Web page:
No doubt about it, 2020 hasn’t exactly turned out to be a banner year. Aside from the birth of our new granddaughter (which was a wonderful gift), it has mostly been a series of hardships that had to be both accepted and endured. From learning that our dog tested positive for heart worm in February, to the arrival of the Covid virus in Spring and the subsequent lock-downs which resulted in the cancellation of every single event and gathering we had been looking forward to, to the worry of our granddaughter’s premature birth, followed closely by my husband’s cancer diagnosis, I feel as if I’ve hardly had a chance to draw a breath, much less process it all.
But like everyone else whose world has been turn upside down in the past few months, I don’t really have a choice other than to do my best to cope with this new reality. And so I do what I can to adapt and learn new coping strategies. It helps to do the small things that cheer me up, like buying fresh flowers for our house or making sure I always have a stack of new books to read when I can find the time. I’ve learned the importance of self-care, and am getting much better at saying “no” to obligations that threaten to overwhelm me. If nothing else, I’ve come to accept my limitations, and that’s a good thing.
I’ve also discovered the importance of discernment. There are days when I take a break from the news, knowing that all the craziness and conflict will still be there when I actually feel strong enough to hear it. I hit the “unfollow” button on Facebook in order to keep my newsfeed free from the petty bickering and tribal chest-thumping that many feel obligated to post on a daily basis. Sometimes I let my phone go directly to voice mail, particularly when it rings just as I am sitting down to a hot meal or settling into a comfortable chair with a good book. It took a while, but I’ve finally learned not to feel guilty about that.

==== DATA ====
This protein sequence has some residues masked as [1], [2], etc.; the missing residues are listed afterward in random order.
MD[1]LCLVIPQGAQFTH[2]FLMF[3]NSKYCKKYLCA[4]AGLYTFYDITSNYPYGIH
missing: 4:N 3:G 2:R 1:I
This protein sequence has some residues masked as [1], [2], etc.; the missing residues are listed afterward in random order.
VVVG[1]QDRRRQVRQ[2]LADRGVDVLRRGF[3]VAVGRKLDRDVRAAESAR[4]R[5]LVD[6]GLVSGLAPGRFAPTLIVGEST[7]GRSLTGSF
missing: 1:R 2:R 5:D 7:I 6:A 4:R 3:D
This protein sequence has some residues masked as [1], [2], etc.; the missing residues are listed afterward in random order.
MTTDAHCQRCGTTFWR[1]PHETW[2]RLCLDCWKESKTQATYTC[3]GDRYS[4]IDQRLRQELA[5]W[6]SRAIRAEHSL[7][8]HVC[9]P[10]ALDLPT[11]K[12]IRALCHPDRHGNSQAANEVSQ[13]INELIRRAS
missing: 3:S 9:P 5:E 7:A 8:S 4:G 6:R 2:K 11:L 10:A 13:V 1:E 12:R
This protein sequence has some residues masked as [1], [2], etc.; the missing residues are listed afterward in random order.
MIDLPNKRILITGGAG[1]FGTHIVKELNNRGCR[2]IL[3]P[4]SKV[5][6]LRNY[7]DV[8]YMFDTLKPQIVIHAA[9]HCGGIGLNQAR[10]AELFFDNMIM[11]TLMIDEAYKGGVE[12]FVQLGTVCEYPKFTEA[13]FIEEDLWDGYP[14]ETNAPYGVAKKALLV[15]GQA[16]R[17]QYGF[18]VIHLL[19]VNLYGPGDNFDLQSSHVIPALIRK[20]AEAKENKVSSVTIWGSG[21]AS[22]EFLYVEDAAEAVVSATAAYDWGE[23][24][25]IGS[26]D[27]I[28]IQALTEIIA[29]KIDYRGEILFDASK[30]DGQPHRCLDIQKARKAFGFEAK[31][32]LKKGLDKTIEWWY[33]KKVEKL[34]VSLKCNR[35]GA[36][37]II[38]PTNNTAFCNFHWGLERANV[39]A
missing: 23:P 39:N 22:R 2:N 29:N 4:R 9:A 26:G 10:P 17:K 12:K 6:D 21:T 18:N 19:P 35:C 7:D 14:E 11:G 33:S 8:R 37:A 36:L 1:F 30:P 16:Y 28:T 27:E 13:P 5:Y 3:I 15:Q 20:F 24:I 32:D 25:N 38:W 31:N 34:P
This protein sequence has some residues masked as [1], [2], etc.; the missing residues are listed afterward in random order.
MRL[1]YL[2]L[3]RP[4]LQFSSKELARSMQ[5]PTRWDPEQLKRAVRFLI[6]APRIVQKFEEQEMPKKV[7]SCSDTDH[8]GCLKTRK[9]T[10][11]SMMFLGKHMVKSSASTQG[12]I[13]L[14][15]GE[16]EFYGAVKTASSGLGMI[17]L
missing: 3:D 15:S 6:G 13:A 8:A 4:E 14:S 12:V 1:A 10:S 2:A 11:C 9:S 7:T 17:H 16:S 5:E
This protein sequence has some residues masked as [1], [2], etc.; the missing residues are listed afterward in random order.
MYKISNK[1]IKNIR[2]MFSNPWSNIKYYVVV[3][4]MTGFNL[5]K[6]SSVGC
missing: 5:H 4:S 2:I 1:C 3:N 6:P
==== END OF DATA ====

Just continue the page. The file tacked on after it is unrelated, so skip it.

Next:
More importantly, I’ve learned to be a bit more particular about the people I talk to on a regular basis. I’ve always believed in accepting others for exactly who they are, and that is still the case. But now that I find myself living almost constantly on the fine line between coping and feeling completely overwhelmed, I realize that I need to spend most of my time only with those who have the ability to cheer me up and keep me hopeful. One good thing about hard times is that you discover some of the people you know are really, really, good at being supportive. They’re the ones who listen to you without judgement, who assure you that things really will get better, and who know how to make you laugh when all you thought you could do was cry.
I still love all my friends and family, and value my relationship with each and every one of them. But right now, in this particular situation, I’m gravitating toward those who are helping me cope. And that’s okay, I think. If nothing else, they’re showing me exactly what I need to do when it’s my turn to “pay it forward” and help someone else who is in need. Because the one thing I know about dealing with hardships is that it’s so much easier when you don’t have to face them alone.